Chase runs in Boston Marathon

Esther Noe
On April 15 Brady Chase achieved his dream of competing in the 128th Boston Marathon. 
Chase is the Hill City Elementary School third grade teacher and the Hill City Middle School girls basketball and track coach. When he started coaching track in 2021, Chase wanted to stay in shape and run with the students. So he started running eight to 10 miles a day and going for a 20 to 25-mile long run on the weekend. 
Later, while talking about running and training with the high school cross country and track coaches, Joe Noyes and Jared Noyes asked what Chase’s goal was. Chase said he did not have a goal to which they responded, “You’re doing a really good job. You should really try doing a marathon.” 
With their encouragement, Chase participated in the Deadwood Mickelson Trail Marathon in the summer of 2023. This was Chase’s first marathon, and he placed second overall. Three weeks later, Chase ran at the Missoula Marathon and entered his time of two hours, 46 minutes in the Boston Marathon. 
Since qualifying, Chase said the marathon felt way off on the horizon until it was suddenly almost here. 
“As it got closer, I really needed to pay attention to what I was doing physically,” said Chase. 
He started watching what he ate, stretching more and holding back on mileage and speed to give his body time to recover before the big day “because marathon training takes a lot out of you.”
On his last day at school before heading to Boston, the staff at the elementary school organized a volley of surprises for Chase. 
“It was utter pandemonium all day. It was awesome,” said Chase. “I had no idea.”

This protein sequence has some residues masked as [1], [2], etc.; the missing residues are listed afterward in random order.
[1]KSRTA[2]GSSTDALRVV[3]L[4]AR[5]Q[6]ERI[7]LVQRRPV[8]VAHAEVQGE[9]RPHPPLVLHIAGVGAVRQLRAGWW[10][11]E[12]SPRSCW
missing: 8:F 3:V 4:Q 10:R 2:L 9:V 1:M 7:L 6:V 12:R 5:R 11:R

To start, a group of teachers decorated Chase’s classroom before he arrived at school that morning. 
Then, art teacher Jessica Kautz had all the elementary students draw a unicorn because it is the symbol of the Boston Marathon. She took the drawings and put them on a short-sleeved button-up shirt for Chase, which he wore after the race. 
“Next thing I know, I’m going up to Mr. Gardner’s office thinking, ‘Oh man, I’m probably in trouble for something.’ And then my parents are sitting in his office, so now I know I’m in trouble for something,” said Chase. 
As it turns out, the Hill City School District planned a send-off for Chase down Main Street with the Pennington County Sheriff’s Office and the Hill City Volunteer Fire Department leading the way. Students and community members lined the street holding signs and cheering Chase on. 
“It was insane,” said Chase. “Out of the near 30,000 people that ran, I don’t think anybody got the treatment that I got. It was awesome. Just being able to share that experience with them and having them made it exponentially better.
“I was engulfed with support, which I wasn’t quite ready for. It was an emotional day. I’m not going to say I didn’t cry, but I got close.” 
As for the trip itself, Chase said, “It was amazing. Boston is such a cool city. I got to meet so many different people.”
He got to meet people he looks up to in the running and social media world, including the guy who won the Boston Marathon in 2014. Chase also ran into a college roommate, a friend from Rapid City and two runners from the Missoula Marathon. 
“No matter how big it all feels,” said Chase, “it’s still small town USA.”
Chase ran for Saucony, which is the brand of running shoes he uses. They gave him a free pair of shoes and a full race kit to wear. Chase said, “It made me feel like a real athlete.”